Can marine life adapt to global change?


A team of researchers from the University of Plymouth, the Marine Biological Association of the UK and the Plymouth Marine Laboratory have conducted an exciting new study looking into the potential effect of climate change on marine life, and how marine animals may be able to adapt to future environmental scenarios.

Further detail

Increasing anthropogenic (man-made) carbon dioxide (CO2) emissions over the last two centuries have led to a warming of the Earth’s atmosphere and a subsequent rise in sea surface temperatures.

In addition, around one third of this extra CO2 has now entered the planet’s oceans causing the seawater chemistry to change, a process called “Ocean Acidification”. These effects are predicted to worsen over the next few decades.

Consequently this recent study, led by Drs Piero Calosi and John Bishop, has looked at the potential impacts on sea life should the temperature and acidity of the oceans increase as is predicted to occur in the near and more distant future. It also investigated whether species have the genetic potential to adapt to the rapid changes currently occurring within the marine environment.

Dr Calosi, from the Marine Biology and Ecology Research Centre of the University of Plymouth, said: “Ours is the first study showing that marine animals may already possess genetic variation that will enable future adaptation, via natural selection, to falling pH and rising temperature.”

Their investigation focused on characterising growth and reproductive responses of different genetic individuals of a marine organism, to test the idea that some possess distinct responses to environmental changes.

Researcher Jennifer Pistevos said: “This is the first experiment comparing the responses of different genotypes of a marine animal to warming and ocean acidification scenarios predicted to occur in the years 2100 and 2300.”

Explaining the methodology, Dr John Bishop, from the Marine Biological Association of the UK in Plymouth, added: “This was possible by using the bryozoan (sea mat) Celleporella hyalina, a colonial organism which grows by the addition of small male, female and feeding modules.

“Cuttings were taken from four original colonies to provide physically separate, but genetically identical, sub-colonies of each to use in the experiment.” (see Fig. 1).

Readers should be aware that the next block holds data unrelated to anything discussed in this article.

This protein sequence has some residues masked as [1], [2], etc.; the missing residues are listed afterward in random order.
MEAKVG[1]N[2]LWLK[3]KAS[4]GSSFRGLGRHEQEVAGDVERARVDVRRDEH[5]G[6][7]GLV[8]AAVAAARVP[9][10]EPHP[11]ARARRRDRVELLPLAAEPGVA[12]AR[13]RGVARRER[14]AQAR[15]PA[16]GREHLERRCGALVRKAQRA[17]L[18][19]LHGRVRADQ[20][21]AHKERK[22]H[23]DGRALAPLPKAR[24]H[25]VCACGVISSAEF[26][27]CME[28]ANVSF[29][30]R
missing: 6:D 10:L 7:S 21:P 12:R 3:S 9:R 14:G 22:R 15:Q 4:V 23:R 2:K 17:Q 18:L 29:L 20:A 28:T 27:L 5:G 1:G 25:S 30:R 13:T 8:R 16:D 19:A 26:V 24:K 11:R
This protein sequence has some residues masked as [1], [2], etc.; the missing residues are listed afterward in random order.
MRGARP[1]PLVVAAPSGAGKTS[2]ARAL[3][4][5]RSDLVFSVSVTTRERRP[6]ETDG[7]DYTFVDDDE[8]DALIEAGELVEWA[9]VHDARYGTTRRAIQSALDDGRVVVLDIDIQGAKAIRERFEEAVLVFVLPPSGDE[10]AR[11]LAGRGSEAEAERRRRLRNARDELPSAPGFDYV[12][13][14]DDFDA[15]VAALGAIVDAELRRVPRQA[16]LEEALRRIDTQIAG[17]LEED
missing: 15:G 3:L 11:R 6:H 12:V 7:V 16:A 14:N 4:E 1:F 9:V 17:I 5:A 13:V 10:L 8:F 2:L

Overall, decreasing pH and increasing temperature caused a reduction in growth, with growth stopping all together at the highest temperature. In addition, colonies responded to decreasing pH by increasing their reproductive investment, specifically producing more males. This was interpreted as ‘reproductive bailout’ in colonies threatened with imminent death, promoting the rapid acquisition of reproductive success via releasing sperm.

Further observation by scanning electron microscopy revealed surface pitting of the calcified surface of colonies that were exposed to increased acidity (see Fig. 2).

Dr Steve Widdicombe, from the Plymouth Marine Laboratory, said: “With our study we have shown that the genetic individuals tested here possess substantially different responses in growth, reproductive investment and sex ratio to the exposure to temperature, acidity and these two factors combined.”

This study is therefore relevant in understanding the likely responses of marine calcifying organisms, like the sea mat studied, to changes in ocean acidity and temperature. However, Dr Calosi said: “Whilst it is good news that marine animals may have the potential to adapt to future global change scenarios, we still do not know how those genotypes able to persist under such scenarios will cope with subsequent environmental challenges.”

The study was recently published in the international journal Oikos. More information on the paper is available at

University of Plymouth News, 25 February 2011. Article.

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